Rabat – The Trans-African Pipeline, one in a series of strategic partnerships between Morocco and Nigeria, has received Algeria’s scorn for denting its prospects in the continent.
The signing of the agreement on Monday in Rabat was a highly important event, highlighting African-African strategic partnership and Morocco’s policy to seek greater cooperation with its neighbors in the continent.
A Moroccan Checkmate
Monday’s agreement came only six months after the King Mohammed VI and President Muhammadu Buhari agreed signed a joint venture for the construction of a gas pipeline from Nigeria to Morocco.
“With the signing of the gas pipeline agreement with Nigeria,” writes Al Araby, “Morocco has drawn the curtain on a hidden competition, which started years ago, on which country will take over the monopoly of African energy, in search of access to Europe.”
Rabat had long been eying an energy agreement with Abuja. Nigeria has important gas reserves, which as of 2014 were 5.111 bcm.
Between 2002 and 2009, Nigeria had been negotiating a similar gas pipeline agreement with Algeria, hoping to get access to the European market. But when negotiations stumbled, Morocco jumped on the occasion.
The London-based Arabic news site explained that Algiers had put pressure on Abuja to know details of the agreement. “Algeria’s losses will not be limited to its failure in winning the race over the Nigerian gas pipeline or the revenues that could have been generated thanks to the project, but it will also suffer from the competition with Nigeria’s gas exports.”
The Wonder of Africa
The Morocco-Nigeria Gas Pipeline project, which will pass through several West African countries on its way to Morocco, has been nicknamed “The Wonder of Africa.”
“The pipeline project has historical significance because it is designed by Africans for Africans with a direct impact on 300 million people through the speeding up of electrification projects in West Africa”, says Premium Times Nigeria.
The Nigerian news website explained that the project will serve as a “basis for the creation of a competitive electricity regional market.”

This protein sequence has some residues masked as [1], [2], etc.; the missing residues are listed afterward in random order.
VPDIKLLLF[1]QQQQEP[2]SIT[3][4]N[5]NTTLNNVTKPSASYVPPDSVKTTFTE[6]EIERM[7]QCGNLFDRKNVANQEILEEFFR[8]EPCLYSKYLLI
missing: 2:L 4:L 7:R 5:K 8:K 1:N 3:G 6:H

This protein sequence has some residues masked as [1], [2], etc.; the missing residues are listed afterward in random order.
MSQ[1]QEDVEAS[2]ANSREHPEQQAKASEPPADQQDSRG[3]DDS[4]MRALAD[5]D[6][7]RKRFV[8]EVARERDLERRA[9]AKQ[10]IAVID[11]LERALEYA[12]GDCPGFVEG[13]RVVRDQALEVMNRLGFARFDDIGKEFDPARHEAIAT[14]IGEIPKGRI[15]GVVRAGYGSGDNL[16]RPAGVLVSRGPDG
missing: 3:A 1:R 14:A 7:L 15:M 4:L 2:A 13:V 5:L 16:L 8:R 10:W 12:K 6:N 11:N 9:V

The giant pipeline, which will run about 4000 kilometers along the West African coast, has major strategic importance. In addition to Morocco and Nigeria, it links other African countries by including Benin, Togo, Ghana, Ivory Coast, Liberia, Sierra Leone, Guinea, Guinea-Bissau, Gambia, Senegal, and Mauritania.
The project intends to improve access to energy across West Africa, thus helping address the lack of affordable energy in the region.
Other benefits include the creation of industrial hubs to attract foreign investment, improving exports competitiveness among African countries, and facilitating the expansions of other sectors such food processing and fertilizers.
The Trans-Atlantic Pipeline crowned a series of bilateral agreement between Morocco and other African countries in the last few years.
Strengthening cooperation between African nations has been the core of Morocco’s foreign policy, which has made the continent a top priority.
“This South-South open platform will accelerate the structural transformation of the national economies of the region, thereby putting the entire region on a higher growth path,” said Nigeria’s Minister of Foreign Affairs, Geoffrey Onyema, following the signing of the project in December.
The two countries presented their collaboration as “a model for South-South cooperation and act as a catalyst for African economic opportunities”.
In recent years Morocco grew to become the second investor in the continent, after South Africa.
In 2016, a total of $ 600 million of investments in Africa were earmarked by Morocco.
Now, with the Kingdom’s reintegration of the African Union (UA), Morocco will surely work for cooperation with its African counterparts.
Other major projects, such as the Trans-Atlantic Pipeline, will certainly see life.